THE AISLE SEAT - by Mike McGranaghan


What would you do if you only had a week left to live? That question has fueled all kinds of movies and stories over the years. It is, in some ways, the perfect hypothetical question. The problem with it is that we can never really know. It's one thing to sit and think about over coffee; in the panicky reality of such a situation, your reaction might be something different altogether. Hollywood movies tell us that we would undoubtedly use that last week to better ourselves, to make up for past mistakes. But hey - isn't it just as likely that we'd want to get revenge against the person we most hate without fear of going to prison? Now there's a movie I'd like to see. Until someone takes that idea and runs with it, we're stuck with films such as Life or Something Like It, which offer only the most noble ideas about this question.

Angelina Jolie plays Lanie Kerrigan, an artificially blonde TV reporter in Seattle. Through a prologue, we learn that she was something of an ugly duckling. Her past insecurities fuel her desire to get ahead, and getting ahead means snagging a network job in New York City. To help increase her network desirability, Lanie is assigned, against her will, to work with cameraman Pete (Edward Burns). He's one of the best in the business and can make her look good. The problem is that they are former flames who now can't stand each other (and that, of course, means that they will fall in love by the end of the movie!)

Angelina Jolie and Edward Burns play feuding ex-flames in Life or Something Like It
On an assignment to interview a homeless person, Lanie talks to Prophet Jack (Tony Shalhoub), a street psychic who makes surprisingly accurate predictions about sporting events and traffic patterns. During the interview, Prophet Jack drops a bombshell: "Next Thursday, you're going to die." When his other predictions come true, Lanie starts to believe she really is destined to kick the proverbial bucket. So she does what any one-dimensional, superficial movie character would do: she sets out to find the real meaning of life.

For a movie that extols the virtues of deep living, Life or Something Like It is surprisingly shallow. You get a lot of really familiar scenes, like the one where Lanie's seemingly uninterested father conveniently lays his approval on her right when she most needs it. Or the one where Lanie ditches her insensitive baseball playing boyfriend. Or the one in which she runs into the arms of Pete for comfort when things are at their worst. The hypothetical question that provides the basis for this film is not an easy one, but the screenplay makes it seem like there are easy answers. This is predictable, formulaic stuff. You don't have to be Miss Cleo to predict everything that's going to happen in this story.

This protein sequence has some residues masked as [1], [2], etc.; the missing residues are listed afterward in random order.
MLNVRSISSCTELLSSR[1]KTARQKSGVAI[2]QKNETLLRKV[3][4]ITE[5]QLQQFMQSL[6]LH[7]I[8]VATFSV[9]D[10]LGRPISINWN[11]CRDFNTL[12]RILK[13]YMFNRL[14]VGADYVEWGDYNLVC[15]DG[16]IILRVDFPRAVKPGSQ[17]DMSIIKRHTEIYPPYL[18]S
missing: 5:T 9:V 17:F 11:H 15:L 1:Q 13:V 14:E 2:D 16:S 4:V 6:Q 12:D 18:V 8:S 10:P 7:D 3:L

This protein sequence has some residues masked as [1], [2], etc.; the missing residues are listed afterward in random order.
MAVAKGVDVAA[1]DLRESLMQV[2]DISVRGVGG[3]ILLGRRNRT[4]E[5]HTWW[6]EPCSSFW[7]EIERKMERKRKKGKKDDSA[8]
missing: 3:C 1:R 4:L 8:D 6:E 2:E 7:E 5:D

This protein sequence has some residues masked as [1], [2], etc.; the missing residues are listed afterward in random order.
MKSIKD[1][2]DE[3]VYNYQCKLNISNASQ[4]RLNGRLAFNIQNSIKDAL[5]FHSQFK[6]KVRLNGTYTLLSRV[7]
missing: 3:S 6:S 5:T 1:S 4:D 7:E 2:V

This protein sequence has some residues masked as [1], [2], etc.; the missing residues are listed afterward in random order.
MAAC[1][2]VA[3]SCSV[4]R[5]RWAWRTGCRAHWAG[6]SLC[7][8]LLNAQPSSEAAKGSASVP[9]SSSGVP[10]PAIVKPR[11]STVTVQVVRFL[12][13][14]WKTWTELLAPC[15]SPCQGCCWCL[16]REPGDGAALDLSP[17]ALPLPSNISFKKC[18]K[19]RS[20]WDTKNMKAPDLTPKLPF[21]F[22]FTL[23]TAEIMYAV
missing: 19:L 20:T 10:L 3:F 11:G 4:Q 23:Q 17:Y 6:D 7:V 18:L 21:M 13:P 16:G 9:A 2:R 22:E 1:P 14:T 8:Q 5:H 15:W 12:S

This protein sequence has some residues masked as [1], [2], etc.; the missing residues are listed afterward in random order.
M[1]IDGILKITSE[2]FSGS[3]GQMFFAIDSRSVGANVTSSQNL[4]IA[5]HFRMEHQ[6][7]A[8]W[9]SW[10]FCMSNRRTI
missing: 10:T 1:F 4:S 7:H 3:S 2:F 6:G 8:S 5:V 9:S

If the movie was just wading in the shallow end of the intelligence pool, it still might have worked as a lightweight comedy, but there are bigger problems. I had seen the film's coming attractions preview at least a dozen times, and it was obvious that the plot revolved around the issue of whether or not Prophet Jack's prediction will come true. The movie, it would seem, can go one of two ways: have Jack be right and show Lanie making up for her mistakes before dying, or have him be wrong and look at how her fear of death is enough to make her reevaluate life. Oh, but there's also a third choice - a much hokier one - that lets the movie have its cake and eat it too. That is the choice Life or Something Like It takes and that choice became obvious to me in (literally) the first ten seconds. All the suspense is totally sucked out of the story because you know the movie will run for 90 minutes, then end with a cheap shot.

As badly conceived as the story is, the movie is made marginally better by the performances. Jolie is always watchable, a real live-wire. Even in a thoroughly wretched scene (such as the one where a drunken Lanie goes on-air and leads a group of picketing bus drivers in a chorus of "I Can't Get No Satisfaction"), Jolie is energetic and unpredictable. I liked Edward Burns even more. As a die-hard Burns fan ever since his debut in 1995's The Brothers McMullen (one of my ten favorite films of all time), I was pleased by his wry, funny performance that elevates a somewhat cliched character. Nevertheless, since Burns is also an accomplished writer, I had to wonder what he thought of the movie's heavy-handed literalness. Then there's Stockard Channing, who has an extended cameo as a Barbara Walters-type interviewer whom Lanie gets the chance to question on TV. Channing's scene requires her character's hard shell to melt, and the actress is truly inspired in it.

In the end, Life or Something Like It works as a chance to see some good actors (Tony Shalhoub included) do their stuff. As a story, it is the kind of thing you maybe catch on video or cable TV, where the expectations are lower and you can pick up a magazine to read during the duller moments. Either way, one thing's for sure: if you had only a week to live, you wouldn't want to waste 100 minutes on this.

( out of four)

Life or Something Like It is rated PG-13 for sexual content, brief violence and language. The running time is 1 hour and 40 minutes.

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